https://central.asia-news.com/en_GB/articles/cnmi_ca/features/2019/10/21/feature-01
| Security

Russia simulates nuclear war as Putin watches on

Caravanserai and AFP

image

Russian President Vladimir Putin (centre) sits with Defence Minister Sergei Shoigu (left) and the Chief of the Main Operational Directorate of the Russian General Staff Sergei Rudskoy as he observes military exercises during a visit at the National Defence Control Centre, in Moscow on October 17, 2019. Ballistic and cruise missiles were fired as part of the Grom (Thunder) 2019 strategic exercises. [Alexei Druzhinin / Sputnik / AFP]

MOSCOW -- Russian President Vladimir Putin last week watched as the country's armed forces tested missiles that can carry thermo-nuclear warheads during exercises involving "heightened tensions on Russia's border".

The Grom-19 (Thunder-19) strategy games began Wednesday (October 16) and involved 12,000 troops deployed on ships, planes and nuclear missile carrying submarines carrying out launches of long-range precision missiles, the Defence Ministry said.

The games, which do not involve foreign forces, come soon after Russia and the United States abandoned the 1987 Intermediate-Range Nuclear Forces (INF) Treaty, which limited the use of nuclear and conventional missiles with ranges of 500 to 5,500km.

The United States formally abrogated the historic pact in August, citing years of Russian violations.

image

President Putin looks on at the launch of the Avangard missile last December at the National Defence Control Centre. [Kremlin]

image

An intercontinental missile seen launching during the Grom-19 exercises. [Russian Ministry of Defence] 

The drills were used to test RS-24, RSM-50 and Sineva intercontinental ballistic missile systems, the ministry said. They employed more than 200 launchers.

Putin visited the National Defence Control Centre in Moscow on October 17 to watch a video transmission of the live launches, accompanied by Defence Minister Sergei Shoigu.

Simulating a nuclear war

The armed forces were simulating "tasks in an armed conflict and nuclear war", deploying "high-precision nuclear weapons and weapons based on new physical principles", Shoigu said.

Submarines of the Northern and Pacific fleets fired cruise and ballistic missiles from the Barents Sea and the Sea of Okhotsk, the Defence Ministry said.

The scenario involved heightened tensions on Russia's border that threatened its sovereignty, the ministry said, adding that the scenario was purely defensive in nature.

Putin has made no secret of his facetious approach toward nuclear security.

Speaking at a forum of international specialists in Sochi last October, Putin joked about Russia as a supposed victim in a theoretical nuclear exchange.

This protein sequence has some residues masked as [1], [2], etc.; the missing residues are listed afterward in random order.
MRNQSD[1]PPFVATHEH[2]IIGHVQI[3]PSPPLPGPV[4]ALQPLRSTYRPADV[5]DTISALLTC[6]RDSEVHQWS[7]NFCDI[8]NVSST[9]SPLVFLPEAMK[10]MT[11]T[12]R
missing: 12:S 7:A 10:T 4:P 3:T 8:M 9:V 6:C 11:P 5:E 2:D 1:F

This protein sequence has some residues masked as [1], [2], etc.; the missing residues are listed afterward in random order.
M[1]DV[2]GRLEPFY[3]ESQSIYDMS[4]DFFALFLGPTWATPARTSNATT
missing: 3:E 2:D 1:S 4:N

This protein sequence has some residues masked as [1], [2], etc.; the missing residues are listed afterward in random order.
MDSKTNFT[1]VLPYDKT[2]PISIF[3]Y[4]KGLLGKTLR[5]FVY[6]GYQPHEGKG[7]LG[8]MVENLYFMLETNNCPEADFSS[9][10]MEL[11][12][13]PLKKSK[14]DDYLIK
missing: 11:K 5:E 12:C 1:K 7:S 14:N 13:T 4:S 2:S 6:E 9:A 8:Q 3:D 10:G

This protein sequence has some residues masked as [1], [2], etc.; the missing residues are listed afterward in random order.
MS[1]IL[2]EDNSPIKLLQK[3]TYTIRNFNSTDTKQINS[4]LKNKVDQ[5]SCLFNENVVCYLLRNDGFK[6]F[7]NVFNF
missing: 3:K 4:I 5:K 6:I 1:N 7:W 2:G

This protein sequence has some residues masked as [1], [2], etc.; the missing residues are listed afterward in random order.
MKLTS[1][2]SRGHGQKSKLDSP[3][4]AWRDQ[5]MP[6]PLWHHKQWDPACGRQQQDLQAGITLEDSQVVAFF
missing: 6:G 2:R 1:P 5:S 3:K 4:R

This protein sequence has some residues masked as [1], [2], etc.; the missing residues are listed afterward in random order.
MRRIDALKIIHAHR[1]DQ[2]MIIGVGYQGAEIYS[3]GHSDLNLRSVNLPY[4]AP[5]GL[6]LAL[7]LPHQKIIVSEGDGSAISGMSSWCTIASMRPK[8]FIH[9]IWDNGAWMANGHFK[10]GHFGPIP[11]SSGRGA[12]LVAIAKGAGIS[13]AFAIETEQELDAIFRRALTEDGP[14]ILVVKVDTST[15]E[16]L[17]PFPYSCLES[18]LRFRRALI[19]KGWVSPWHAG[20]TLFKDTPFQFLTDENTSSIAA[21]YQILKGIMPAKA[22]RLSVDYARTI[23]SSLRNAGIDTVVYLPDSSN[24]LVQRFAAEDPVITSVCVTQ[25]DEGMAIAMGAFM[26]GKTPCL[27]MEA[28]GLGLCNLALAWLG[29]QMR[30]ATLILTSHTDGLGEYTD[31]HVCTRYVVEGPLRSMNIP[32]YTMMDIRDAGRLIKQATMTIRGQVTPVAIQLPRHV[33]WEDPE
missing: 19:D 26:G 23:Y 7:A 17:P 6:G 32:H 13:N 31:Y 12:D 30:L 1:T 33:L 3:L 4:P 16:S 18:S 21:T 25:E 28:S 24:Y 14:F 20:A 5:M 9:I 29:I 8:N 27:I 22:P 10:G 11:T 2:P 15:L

"The aggressor will have to understand that retaliation is inevitable, that it will be destroyed and that we, as victims of aggression, as martyrs, will go to heaven," he said.

"They will simply die because they won't even have time to repent," he said to some laughter from the audience.

World leaders, however, do not share Putin's frivolous attitude towards nuclear war and the end of the INF Treaty.

"Russia bears sole responsibility for the demise of the treaty," NATO said in August.

A familiar pattern

The missile test comes as Moscow aggressively tests a number of weapons it has bragged -- without evidence -- are "invincible", even as it professes to be a peaceful country.

Those tests, as well as the Kremlin's military build-up during the Putin years, have come at a high cost for the Russian population.

On August 8, an explosion during a test of a nuclear-powered missile killed five Russian nuclear agency personnel near Severodvinsk and released elevated radiation levels.

An ammunition depot in Achinsk, Krasnoyarsk Province, was rocked by explosions August 5 and 9. One person was killed in the first incident and nine injured in the second.

In July, 14 seamen, including seven high-ranking officers, were killed in a fire on a deep submersible in the Barents Sea.

The deadly crash of a Russian-built Mi-8 helicopter in Kazakhstan March 27, which killed all 13 troops on board, is another example of the plethora of Russian military mishaps.

Do you like this article?
7
No
3 Comment(s)
Comment Policy
Captcha

And Putin seems uninterested in watching how Russia is plunging into poverty :)))

Reply

Where is this rotten Russia trying to sneak into? It pokes its lousy mug everywhere; it's time to chop it off

Reply

All nuclear missiles in Russia are old; they are almost 'retirees'. This pumped-up greatness is already deflating with a sad hiss

Reply